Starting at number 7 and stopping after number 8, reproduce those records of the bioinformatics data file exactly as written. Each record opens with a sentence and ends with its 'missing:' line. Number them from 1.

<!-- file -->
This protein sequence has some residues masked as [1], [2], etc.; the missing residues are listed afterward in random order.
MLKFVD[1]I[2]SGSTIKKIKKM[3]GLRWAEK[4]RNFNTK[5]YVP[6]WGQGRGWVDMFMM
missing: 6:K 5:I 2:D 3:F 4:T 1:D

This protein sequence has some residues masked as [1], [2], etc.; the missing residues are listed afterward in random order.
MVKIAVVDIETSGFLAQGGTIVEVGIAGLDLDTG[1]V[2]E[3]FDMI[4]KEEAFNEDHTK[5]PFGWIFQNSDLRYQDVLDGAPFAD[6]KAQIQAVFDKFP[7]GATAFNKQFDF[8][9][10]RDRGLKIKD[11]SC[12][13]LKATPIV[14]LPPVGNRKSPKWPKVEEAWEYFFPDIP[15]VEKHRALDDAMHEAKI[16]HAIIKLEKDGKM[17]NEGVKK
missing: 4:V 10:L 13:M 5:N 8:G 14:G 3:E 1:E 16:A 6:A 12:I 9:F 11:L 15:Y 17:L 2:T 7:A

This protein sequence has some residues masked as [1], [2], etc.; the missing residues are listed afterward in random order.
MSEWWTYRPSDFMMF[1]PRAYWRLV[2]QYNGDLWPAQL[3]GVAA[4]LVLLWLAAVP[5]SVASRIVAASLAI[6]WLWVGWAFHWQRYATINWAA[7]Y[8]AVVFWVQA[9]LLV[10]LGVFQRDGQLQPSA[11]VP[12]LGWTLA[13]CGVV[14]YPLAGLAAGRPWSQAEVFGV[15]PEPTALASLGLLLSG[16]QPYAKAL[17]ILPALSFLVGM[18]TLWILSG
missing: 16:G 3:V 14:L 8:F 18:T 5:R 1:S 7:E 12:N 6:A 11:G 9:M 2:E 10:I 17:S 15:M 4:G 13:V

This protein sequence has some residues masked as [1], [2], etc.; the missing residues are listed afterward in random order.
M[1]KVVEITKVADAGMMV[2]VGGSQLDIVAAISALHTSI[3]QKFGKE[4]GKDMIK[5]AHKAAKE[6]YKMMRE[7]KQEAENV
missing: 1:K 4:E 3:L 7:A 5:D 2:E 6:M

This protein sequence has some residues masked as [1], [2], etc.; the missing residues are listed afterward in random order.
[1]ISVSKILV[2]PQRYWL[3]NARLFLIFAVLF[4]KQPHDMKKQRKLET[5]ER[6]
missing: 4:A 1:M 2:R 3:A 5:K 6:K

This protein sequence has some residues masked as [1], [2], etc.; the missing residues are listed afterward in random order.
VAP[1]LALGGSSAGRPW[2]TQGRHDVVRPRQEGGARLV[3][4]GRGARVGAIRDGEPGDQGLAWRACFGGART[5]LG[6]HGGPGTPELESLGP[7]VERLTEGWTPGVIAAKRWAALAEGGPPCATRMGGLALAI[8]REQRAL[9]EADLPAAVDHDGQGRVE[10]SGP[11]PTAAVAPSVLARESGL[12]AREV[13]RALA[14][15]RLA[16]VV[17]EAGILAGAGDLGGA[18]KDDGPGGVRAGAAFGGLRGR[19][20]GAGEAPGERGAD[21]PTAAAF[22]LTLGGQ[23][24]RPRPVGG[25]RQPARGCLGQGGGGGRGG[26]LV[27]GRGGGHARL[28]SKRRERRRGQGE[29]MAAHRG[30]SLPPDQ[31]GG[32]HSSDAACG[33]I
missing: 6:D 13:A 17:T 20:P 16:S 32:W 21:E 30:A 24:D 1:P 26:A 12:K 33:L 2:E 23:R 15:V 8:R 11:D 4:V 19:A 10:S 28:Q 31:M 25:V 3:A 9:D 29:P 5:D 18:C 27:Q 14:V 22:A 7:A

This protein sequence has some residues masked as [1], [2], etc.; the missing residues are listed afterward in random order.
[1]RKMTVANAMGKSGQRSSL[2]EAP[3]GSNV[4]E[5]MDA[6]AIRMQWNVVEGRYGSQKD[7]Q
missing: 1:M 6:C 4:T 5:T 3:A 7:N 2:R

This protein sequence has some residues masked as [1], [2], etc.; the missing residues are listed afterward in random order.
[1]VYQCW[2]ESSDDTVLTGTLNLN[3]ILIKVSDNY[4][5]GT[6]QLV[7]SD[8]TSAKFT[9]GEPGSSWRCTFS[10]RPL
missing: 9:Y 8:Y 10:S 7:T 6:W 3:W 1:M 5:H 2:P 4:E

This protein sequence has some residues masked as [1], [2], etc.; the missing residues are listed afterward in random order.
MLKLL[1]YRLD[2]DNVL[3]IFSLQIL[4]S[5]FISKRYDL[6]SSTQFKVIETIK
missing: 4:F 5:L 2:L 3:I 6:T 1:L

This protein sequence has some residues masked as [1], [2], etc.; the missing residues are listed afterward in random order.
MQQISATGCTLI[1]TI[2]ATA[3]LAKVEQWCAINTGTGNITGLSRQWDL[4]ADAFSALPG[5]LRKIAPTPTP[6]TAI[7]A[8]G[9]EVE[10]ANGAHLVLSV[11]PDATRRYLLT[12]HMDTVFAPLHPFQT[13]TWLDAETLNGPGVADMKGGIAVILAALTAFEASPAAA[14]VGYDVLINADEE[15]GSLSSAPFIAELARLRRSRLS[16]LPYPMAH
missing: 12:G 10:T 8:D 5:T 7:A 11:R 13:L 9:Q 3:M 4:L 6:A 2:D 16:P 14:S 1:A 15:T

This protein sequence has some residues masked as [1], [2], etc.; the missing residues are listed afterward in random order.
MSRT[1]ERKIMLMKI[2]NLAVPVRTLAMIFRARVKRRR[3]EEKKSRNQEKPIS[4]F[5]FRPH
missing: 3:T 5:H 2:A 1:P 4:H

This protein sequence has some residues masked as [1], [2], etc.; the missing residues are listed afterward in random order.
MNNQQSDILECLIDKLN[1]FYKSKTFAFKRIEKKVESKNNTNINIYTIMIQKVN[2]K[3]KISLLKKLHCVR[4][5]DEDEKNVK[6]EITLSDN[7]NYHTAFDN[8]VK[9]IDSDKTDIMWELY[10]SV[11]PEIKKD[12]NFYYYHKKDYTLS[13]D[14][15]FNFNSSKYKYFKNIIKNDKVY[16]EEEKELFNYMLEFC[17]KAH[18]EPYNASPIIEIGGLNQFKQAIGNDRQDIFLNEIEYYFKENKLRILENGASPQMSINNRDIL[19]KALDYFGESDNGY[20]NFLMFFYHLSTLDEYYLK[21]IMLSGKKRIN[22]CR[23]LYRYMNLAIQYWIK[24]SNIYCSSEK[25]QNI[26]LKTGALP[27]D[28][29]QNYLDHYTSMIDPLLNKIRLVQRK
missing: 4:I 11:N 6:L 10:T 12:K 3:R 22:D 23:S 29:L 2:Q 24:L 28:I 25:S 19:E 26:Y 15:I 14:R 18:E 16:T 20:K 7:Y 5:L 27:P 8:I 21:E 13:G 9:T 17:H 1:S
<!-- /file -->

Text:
This protein sequence has some residues masked as [1], [2], etc.; the missing residues are listed afterward in random order.
[1]RKMTVANAMGKSGQRSSL[2]EAP[3]GSNV[4]E[5]MDA[6]AIRMQWNVVEGRYGSQKD[7]Q
missing: 1:M 6:C 4:T 5:T 3:A 7:N 2:R

This protein sequence has some residues masked as [1], [2], etc.; the missing residues are listed afterward in random order.
[1]VYQCW[2]ESSDDTVLTGTLNLN[3]ILIKVSDNY[4][5]GT[6]QLV[7]SD[8]TSAKFT[9]GEPGSSWRCTFS[10]RPL
missing: 9:Y 8:Y 10:S 7:T 6:W 3:W 1:M 5:H 2:P 4:E